They don’t even use hard drives. All their servers are diskless. What this means is, there’s no data that’s permanently saved. This also means you won’t be a victim of disk failures or accidental data deletion.
Obviously 2-factor authentication can be enabled for added security. E-mail headers are automatically hidden making sure the receiver doesn’t extract data from those.
You can also set a USB key as an additional password just in case you need that added security. This is a 2-FA meaning you’d still need your password in addition to this key when enabled.
Aliases as well as custom domains can be setup. You can also set autoresponders. There is a 10-day free trial, however, it’s only available to you if you already know a paid CounterMail user.
It even has a built-in VPN which makes sure your IP address is automatically secured even if you aren’t using a VPN.
It has a few features scheduled for the near future. These include E2E encrypted chats, scheduled messages, auto-burn messages after being read etc.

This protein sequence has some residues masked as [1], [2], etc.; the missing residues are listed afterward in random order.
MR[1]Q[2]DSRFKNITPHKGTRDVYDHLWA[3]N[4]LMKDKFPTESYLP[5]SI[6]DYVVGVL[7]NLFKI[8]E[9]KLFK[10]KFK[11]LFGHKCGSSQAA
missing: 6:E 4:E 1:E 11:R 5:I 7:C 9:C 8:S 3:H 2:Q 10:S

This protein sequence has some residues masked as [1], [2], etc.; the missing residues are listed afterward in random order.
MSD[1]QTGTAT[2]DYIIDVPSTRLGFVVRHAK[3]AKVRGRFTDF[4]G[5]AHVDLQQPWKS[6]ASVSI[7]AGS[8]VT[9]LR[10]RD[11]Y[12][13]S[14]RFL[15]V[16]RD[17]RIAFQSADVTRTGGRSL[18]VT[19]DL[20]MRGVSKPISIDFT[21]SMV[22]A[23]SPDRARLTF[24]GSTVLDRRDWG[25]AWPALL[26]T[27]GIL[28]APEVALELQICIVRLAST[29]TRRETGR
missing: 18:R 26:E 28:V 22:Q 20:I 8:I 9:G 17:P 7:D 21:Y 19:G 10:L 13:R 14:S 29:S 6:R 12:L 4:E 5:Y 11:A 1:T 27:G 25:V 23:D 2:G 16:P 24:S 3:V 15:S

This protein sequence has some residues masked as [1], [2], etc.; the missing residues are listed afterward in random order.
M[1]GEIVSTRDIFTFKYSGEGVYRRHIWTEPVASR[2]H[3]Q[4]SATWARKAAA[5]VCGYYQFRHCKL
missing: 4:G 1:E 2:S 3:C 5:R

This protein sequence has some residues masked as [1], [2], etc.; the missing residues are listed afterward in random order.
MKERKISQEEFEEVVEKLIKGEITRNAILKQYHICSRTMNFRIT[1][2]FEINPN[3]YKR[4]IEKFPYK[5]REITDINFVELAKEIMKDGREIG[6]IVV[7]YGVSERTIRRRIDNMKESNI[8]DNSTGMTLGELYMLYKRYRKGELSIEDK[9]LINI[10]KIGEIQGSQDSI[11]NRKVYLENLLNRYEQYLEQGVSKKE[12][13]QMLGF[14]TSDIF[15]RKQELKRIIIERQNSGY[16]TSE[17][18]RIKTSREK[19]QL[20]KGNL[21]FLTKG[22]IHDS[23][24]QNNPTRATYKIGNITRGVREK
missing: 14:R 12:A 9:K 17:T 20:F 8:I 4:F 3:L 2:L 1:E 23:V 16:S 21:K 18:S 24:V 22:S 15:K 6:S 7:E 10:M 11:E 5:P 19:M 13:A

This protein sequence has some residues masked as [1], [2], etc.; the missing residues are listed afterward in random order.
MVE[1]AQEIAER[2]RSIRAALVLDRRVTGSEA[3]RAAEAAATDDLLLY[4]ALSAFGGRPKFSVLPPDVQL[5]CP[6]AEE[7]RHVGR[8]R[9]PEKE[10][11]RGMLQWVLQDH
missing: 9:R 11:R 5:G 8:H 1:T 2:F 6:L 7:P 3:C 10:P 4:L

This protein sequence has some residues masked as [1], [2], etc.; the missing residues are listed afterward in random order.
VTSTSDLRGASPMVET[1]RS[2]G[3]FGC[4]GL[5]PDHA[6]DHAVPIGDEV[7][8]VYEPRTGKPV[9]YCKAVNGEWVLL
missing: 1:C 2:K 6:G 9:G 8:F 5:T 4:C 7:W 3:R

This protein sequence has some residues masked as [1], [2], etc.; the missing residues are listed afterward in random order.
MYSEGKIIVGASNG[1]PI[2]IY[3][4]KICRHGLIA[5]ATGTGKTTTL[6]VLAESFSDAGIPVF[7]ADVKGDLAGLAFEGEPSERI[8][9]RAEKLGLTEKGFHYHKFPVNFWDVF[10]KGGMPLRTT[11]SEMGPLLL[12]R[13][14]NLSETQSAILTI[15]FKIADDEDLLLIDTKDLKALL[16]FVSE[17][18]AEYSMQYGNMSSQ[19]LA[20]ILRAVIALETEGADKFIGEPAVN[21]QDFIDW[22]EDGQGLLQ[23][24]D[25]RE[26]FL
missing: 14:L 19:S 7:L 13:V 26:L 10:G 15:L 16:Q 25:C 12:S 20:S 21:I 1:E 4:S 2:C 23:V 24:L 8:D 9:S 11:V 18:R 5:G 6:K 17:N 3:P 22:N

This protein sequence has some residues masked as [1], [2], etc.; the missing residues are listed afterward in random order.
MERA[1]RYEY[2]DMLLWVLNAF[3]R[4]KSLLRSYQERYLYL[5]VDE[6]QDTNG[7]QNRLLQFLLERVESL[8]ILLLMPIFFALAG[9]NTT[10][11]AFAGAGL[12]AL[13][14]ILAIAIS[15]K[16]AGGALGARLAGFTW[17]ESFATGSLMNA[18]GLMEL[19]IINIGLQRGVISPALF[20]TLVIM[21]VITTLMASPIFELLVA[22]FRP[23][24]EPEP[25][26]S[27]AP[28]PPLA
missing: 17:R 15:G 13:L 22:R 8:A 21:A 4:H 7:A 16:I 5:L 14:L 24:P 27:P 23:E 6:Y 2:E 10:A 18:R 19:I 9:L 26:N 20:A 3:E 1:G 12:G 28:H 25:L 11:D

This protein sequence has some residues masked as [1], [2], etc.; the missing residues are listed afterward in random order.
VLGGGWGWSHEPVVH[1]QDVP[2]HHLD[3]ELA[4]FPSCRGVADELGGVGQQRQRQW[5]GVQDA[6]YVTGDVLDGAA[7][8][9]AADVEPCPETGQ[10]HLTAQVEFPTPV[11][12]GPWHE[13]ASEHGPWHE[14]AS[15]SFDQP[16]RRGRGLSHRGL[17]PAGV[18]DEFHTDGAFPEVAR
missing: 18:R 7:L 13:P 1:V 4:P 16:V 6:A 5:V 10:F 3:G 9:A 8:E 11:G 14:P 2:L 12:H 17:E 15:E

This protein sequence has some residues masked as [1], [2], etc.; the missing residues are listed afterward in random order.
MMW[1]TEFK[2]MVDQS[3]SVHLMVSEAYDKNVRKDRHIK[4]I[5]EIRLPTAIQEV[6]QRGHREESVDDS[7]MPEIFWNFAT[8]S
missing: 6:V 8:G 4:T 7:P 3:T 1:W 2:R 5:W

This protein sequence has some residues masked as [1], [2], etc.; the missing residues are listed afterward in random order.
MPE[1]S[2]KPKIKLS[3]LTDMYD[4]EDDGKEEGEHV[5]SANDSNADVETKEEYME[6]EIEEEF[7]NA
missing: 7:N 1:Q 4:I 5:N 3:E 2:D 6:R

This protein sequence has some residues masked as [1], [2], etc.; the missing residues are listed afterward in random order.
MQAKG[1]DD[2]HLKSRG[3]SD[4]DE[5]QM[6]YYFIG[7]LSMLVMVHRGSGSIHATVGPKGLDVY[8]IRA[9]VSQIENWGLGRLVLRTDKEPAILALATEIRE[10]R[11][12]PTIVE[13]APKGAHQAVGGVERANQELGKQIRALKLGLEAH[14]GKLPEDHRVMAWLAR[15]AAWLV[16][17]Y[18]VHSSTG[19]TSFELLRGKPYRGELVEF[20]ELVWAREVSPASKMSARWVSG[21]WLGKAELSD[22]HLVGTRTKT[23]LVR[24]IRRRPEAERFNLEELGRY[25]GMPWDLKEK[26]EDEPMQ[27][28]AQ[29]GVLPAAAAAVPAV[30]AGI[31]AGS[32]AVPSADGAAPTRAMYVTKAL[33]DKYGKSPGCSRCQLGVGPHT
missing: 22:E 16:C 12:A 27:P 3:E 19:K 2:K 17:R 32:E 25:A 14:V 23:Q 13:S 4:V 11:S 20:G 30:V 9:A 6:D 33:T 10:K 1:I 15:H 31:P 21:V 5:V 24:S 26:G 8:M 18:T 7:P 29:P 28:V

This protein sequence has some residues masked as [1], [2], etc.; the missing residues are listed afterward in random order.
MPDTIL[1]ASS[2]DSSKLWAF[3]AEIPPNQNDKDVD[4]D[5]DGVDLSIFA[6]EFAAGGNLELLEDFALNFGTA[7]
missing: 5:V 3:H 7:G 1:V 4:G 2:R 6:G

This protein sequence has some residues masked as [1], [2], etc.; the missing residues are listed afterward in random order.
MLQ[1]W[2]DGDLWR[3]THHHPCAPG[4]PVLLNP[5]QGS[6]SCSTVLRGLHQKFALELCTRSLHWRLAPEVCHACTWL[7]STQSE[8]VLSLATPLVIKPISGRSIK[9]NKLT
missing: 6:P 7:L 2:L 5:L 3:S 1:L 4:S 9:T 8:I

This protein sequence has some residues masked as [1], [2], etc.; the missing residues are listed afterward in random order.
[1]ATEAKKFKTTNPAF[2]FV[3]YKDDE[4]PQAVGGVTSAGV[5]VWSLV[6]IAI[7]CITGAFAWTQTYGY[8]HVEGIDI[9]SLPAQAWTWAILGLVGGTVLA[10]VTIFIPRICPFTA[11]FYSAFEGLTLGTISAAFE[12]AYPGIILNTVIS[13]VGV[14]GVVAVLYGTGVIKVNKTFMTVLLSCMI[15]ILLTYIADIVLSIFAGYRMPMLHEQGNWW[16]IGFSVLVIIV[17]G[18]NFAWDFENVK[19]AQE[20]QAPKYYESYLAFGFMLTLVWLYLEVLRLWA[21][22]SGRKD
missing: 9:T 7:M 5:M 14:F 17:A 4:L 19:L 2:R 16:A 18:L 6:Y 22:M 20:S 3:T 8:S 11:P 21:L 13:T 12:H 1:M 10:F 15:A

- No IP-logging
- Tor version available
- Sweden & Switzerland jurisdictions
- Not free.
I’ll be honest, Tormail isn’t the most feature-rich option here. However, it too is a service that provides anonymous e-mails.
The site very clearly states that they do not maintain logs of any kind. Then, there’s a Tor version which adds to your anonymity.
The servers are based in Sweden as well as Switzerland. These are some of the most desirable locations as I’ve also mentioned in the safe-countries list later in this guide.
There’s PGP encryption which makes sure your e-mail remains secure and untouchable.